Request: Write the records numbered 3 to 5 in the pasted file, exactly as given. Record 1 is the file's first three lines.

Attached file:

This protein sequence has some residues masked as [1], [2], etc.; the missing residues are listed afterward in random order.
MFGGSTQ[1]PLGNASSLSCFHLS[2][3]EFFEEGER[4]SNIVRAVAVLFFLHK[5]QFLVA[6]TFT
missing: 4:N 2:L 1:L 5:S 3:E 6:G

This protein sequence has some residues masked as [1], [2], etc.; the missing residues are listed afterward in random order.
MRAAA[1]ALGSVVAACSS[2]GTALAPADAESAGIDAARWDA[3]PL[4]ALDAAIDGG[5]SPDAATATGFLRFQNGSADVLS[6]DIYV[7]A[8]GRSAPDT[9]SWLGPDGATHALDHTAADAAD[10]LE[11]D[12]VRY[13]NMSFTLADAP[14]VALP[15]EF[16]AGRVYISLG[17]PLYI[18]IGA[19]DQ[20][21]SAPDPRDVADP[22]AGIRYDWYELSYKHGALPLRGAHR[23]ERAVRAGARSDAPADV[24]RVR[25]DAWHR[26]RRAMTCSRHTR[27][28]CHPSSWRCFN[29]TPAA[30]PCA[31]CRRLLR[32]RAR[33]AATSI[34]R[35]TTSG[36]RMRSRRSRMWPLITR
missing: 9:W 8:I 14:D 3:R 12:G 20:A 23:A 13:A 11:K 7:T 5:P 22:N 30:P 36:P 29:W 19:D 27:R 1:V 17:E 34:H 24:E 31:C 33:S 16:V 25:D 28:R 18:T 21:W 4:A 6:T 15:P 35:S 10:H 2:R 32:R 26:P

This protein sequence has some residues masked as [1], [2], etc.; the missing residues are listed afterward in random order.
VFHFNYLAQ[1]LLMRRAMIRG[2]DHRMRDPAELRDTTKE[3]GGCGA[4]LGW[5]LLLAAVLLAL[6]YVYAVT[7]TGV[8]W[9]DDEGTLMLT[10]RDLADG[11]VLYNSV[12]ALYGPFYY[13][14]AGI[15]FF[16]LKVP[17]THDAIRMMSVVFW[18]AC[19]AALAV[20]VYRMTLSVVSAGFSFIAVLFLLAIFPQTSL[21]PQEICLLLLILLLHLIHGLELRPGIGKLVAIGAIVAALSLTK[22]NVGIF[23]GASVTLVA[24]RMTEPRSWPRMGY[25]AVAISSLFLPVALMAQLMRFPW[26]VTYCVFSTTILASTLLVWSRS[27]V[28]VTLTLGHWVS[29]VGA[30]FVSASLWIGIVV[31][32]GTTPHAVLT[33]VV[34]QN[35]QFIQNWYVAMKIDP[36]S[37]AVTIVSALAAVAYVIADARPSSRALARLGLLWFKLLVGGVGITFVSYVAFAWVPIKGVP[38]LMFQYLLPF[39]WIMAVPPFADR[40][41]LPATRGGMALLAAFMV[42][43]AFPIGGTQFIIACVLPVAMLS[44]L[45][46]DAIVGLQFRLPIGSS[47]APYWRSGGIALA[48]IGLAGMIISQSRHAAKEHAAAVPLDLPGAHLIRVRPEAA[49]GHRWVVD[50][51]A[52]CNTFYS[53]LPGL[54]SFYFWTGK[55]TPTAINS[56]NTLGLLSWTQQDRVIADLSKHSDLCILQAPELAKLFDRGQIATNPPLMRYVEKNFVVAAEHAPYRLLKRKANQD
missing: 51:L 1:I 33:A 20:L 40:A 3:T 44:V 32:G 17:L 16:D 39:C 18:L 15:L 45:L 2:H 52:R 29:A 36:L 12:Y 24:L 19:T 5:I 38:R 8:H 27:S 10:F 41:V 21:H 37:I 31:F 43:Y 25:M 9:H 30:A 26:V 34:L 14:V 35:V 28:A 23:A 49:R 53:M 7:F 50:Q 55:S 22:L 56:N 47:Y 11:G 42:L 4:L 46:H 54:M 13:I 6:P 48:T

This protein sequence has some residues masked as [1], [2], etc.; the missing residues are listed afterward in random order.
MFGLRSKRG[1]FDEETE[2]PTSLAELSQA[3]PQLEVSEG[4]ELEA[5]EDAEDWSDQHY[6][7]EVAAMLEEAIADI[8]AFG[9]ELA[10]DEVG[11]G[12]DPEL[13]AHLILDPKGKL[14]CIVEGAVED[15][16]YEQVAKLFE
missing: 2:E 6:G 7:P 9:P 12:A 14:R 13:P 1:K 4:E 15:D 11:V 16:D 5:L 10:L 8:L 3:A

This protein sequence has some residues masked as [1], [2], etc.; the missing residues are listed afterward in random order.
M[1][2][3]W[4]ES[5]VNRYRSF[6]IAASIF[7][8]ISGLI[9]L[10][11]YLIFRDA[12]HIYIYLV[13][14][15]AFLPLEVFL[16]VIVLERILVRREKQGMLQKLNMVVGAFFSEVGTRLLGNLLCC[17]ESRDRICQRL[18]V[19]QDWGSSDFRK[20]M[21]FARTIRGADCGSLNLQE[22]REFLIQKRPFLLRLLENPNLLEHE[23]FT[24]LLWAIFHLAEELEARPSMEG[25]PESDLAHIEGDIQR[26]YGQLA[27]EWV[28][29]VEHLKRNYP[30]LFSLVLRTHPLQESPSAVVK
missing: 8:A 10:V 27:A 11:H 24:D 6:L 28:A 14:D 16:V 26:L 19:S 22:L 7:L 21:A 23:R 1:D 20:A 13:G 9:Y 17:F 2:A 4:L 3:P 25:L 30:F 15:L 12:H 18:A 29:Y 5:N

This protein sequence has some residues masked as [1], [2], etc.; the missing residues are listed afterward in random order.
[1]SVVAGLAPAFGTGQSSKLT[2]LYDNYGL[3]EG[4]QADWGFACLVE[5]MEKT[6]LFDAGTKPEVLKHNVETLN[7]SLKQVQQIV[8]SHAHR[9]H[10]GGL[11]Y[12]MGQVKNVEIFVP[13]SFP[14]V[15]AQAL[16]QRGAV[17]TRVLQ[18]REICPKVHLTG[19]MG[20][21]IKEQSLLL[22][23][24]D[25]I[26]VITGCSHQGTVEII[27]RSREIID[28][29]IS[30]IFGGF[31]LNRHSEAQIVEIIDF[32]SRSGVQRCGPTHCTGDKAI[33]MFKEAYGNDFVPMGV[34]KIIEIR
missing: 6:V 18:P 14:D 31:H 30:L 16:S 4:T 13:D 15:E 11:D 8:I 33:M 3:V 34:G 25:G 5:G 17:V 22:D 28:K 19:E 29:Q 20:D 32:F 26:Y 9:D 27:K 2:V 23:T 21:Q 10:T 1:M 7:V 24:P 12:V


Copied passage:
This protein sequence has some residues masked as [1], [2], etc.; the missing residues are listed afterward in random order.
VFHFNYLAQ[1]LLMRRAMIRG[2]DHRMRDPAELRDTTKE[3]GGCGA[4]LGW[5]LLLAAVLLAL[6]YVYAVT[7]TGV[8]W[9]DDEGTLMLT[10]RDLADG[11]VLYNSV[12]ALYGPFYY[13][14]AGI[15]FF[16]LKVP[17]THDAIRMMSVVFW[18]AC[19]AALAV[20]VYRMTLSVVSAGFSFIAVLFLLAIFPQTSL[21]PQEICLLLLILLLHLIHGLELRPGIGKLVAIGAIVAALSLTK[22]NVGIF[23]GASVTLVA[24]RMTEPRSWPRMGY[25]AVAISSLFLPVALMAQLMRFPW[26]VTYCVFSTTILASTLLVWSRS[27]V[28]VTLTLGHWVS[29]VGA[30]FVSASLWIGIVV[31][32]GTTPHAVLT[33]VV[34]QN[35]QFIQNWYVAMKIDP[36]S[37]AVTIVSALAAVAYVIADARPSSRALARLGLLWFKLLVGGVGITFVSYVAFAWVPIKGVP[38]LMFQYLLPF[39]WIMAVPPFADR[40][41]LPATRGGMALLAAFMV[42][43]AFPIGGTQFIIACVLPVAMLS[44]L[45][46]DAIVGLQFRLPIGSS[47]APYWRSGGIALA[48]IGLAGMIISQSRHAAKEHAAAVPLDLPGAHLIRVRPEAA[49]GHRWVVD[50][51]A[52]CNTFYS[53]LPGL[54]SFYFWTGK[55]TPTAINS[56]NTLGLLSWTQQDRVIADLSKHSDLCILQAPELAKLFDRGQIATNPPLMRYVEKNFVVAAEHAPYRLLKRKANQD
missing: 51:L 1:I 33:A 20:L 40:A 3:T 44:V 32:G 17:L 16:D 39:C 18:L 15:L 45:L 2:H 52:R 29:A 36:L 12:Y 24:L 19:T 5:I 38:R 8:H 27:S 10:F 41:V 21:H 37:I 31:F 43:Y 25:M 9:H 30:A 26:V 34:L 14:V 35:V 28:A 23:A 49:R 53:M 7:F 50:Q 55:S 22:L 56:N 47:Y 11:G 42:L 4:L 46:H 54:M 13:I 6:P 48:T

This protein sequence has some residues masked as [1], [2], etc.; the missing residues are listed afterward in random order.
MFGLRSKRG[1]FDEETE[2]PTSLAELSQA[3]PQLEVSEG[4]ELEA[5]EDAEDWSDQHY[6][7]EVAAMLEEAIADI[8]AFG[9]ELA[10]DEVG[11]G[12]DPEL[13]AHLILDPKGKL[14]CIVEGAVED[15][16]YEQVAKLFE
missing: 2:E 6:G 7:P 9:P 12:A 14:R 13:P 1:K 4:E 15:D 11:V 16:D 5:L 10:L 8:L 3:A

This protein sequence has some residues masked as [1], [2], etc.; the missing residues are listed afterward in random order.
M[1][2][3]W[4]ES[5]VNRYRSF[6]IAASIF[7][8]ISGLI[9]L[10][11]YLIFRDA[12]HIYIYLV[13][14][15]AFLPLEVFL[16]VIVLERILVRREKQGMLQKLNMVVGAFFSEVGTRLLGNLLCC[17]ESRDRICQRL[18]V[19]QDWGSSDFRK[20]M[21]FARTIRGADCGSLNLQE[22]REFLIQKRPFLLRLLENPNLLEHE[23]FT[24]LLWAIFHLAEELEARPSMEG[25]PESDLAHIEGDIQR[26]YGQLA[27]EWV[28][29]VEHLKRNYP[30]LFSLVLRTHPLQESPSAVVK
missing: 8:A 10:V 27:A 11:H 24:D 6:L 28:A 14:D 16:V 26:L 19:S 22:L 7:L 21:A 23:R 1:D 20:A 13:G 9:Y 17:F 2:A 4:L 3:P 25:L 30:F 15:L 12:H 18:A 29:Y 5:N